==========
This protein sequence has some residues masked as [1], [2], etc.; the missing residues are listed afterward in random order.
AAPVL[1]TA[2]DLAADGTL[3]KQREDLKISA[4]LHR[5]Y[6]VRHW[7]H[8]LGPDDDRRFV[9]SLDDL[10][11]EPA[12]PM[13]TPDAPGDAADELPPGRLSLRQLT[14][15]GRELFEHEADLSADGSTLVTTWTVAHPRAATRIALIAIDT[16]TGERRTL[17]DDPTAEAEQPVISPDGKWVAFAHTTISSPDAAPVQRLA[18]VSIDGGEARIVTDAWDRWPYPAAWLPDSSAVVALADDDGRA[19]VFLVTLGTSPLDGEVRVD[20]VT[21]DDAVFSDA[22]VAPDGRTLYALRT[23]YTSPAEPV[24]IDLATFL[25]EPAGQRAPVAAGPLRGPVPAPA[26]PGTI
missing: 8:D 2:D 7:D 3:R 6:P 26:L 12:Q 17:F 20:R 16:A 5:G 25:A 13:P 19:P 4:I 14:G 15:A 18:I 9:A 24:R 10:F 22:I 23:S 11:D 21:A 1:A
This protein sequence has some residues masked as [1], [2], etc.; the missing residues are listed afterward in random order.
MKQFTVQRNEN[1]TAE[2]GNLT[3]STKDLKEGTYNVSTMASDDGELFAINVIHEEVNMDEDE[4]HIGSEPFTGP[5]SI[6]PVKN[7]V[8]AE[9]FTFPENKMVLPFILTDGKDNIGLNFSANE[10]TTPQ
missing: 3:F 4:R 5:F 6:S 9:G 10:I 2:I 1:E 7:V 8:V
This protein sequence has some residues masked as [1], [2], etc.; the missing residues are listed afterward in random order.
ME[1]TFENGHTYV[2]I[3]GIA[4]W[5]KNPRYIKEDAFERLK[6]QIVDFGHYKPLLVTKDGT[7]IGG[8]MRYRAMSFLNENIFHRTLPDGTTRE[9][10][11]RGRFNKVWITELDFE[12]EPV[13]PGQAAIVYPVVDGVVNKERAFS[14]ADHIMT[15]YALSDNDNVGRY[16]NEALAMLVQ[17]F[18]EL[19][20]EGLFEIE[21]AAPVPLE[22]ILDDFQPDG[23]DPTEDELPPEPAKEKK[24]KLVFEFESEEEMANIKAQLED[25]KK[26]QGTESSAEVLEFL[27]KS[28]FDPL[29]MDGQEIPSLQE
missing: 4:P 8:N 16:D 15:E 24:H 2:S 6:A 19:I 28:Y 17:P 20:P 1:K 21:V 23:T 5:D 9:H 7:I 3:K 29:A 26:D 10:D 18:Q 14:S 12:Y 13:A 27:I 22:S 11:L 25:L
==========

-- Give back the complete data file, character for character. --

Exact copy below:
This protein sequence has some residues masked as [1], [2], etc.; the missing residues are listed afterward in random order.
AAPVL[1]TA[2]DLAADGTL[3]KQREDLKISA[4]LHR[5]Y[6]VRHW[7]H[8]LGPDDDRRFV[9]SLDDL[10][11]EPA[12]PM[13]TPDAPGDAADELPPGRLSLRQLT[14][15]GRELFEHEADLSADGSTLVTTWTVAHPRAATRIALIAIDT[16]TGERRTL[17]DDPTAEAEQPVISPDGKWVAFAHTTISSPDAAPVQRLA[18]VSIDGGEARIVTDAWDRWPYPAAWLPDSSAVVALADDDGRA[19]VFLVTLGTSPLDGEVRVD[20]VT[21]DDAVFSDA[22]VAPDGRTLYALRT[23]YTSPAEPV[24]IDLATFL[25]EPAGQRAPVAAGPLRGPVPAPA[26]PGTI
missing: 8:D 2:D 7:D 3:R 6:P 26:L 12:Q 17:F 20:R 16:A 5:G 25:A 13:P 19:P 4:I 14:G 15:A 18:I 9:A 24:R 10:F 22:I 23:S 11:D 21:A 1:A
This protein sequence has some residues masked as [1], [2], etc.; the missing residues are listed afterward in random order.
MKQFTVQRNEN[1]TAE[2]GNLT[3]STKDLKEGTYNVSTMASDDGELFAINVIHEEVNMDEDE[4]HIGSEPFTGP[5]SI[6]PVKN[7]V[8]AE[9]FTFPENKMVLPFILTDGKDNIGLNFSANE[10]TTPQ
missing: 3:F 4:R 5:F 6:S 9:G 10:I 2:I 1:E 7:V 8:V
This protein sequence has some residues masked as [1], [2], etc.; the missing residues are listed afterward in random order.
ME[1]TFENGHTYV[2]I[3]GIA[4]W[5]KNPRYIKEDAFERLK[6]QIVDFGHYKPLLVTKDGT[7]IGG[8]MRYRAMSFLNENIFHRTLPDGTTRE[9][10][11]RGRFNKVWITELDFE[12]EPV[13]PGQAAIVYPVVDGVVNKERAFS[14]ADHIMT[15]YALSDNDNVGRY[16]NEALAMLVQ[17]F[18]EL[19][20]EGLFEIE[21]AAPVPLE[22]ILDDFQPDG[23]DPTEDELPPEPAKEKK[24]KLVFEFESEEEMANIKAQLED[25]KK[26]QGTESSAEVLEFL[27]KS[28]FDPL[29]MDGQEIPSLQE
missing: 4:P 8:N 16:D 15:E 24:H 2:S 6:A 19:I 28:Y 17:P 20:P 1:K 21:V 23:T 5:D 9:H 7:I 3:K 29:A 26:D 10:D 18:Q 14:S 12:Y 13:A 27:I 22:S 11:L 25:L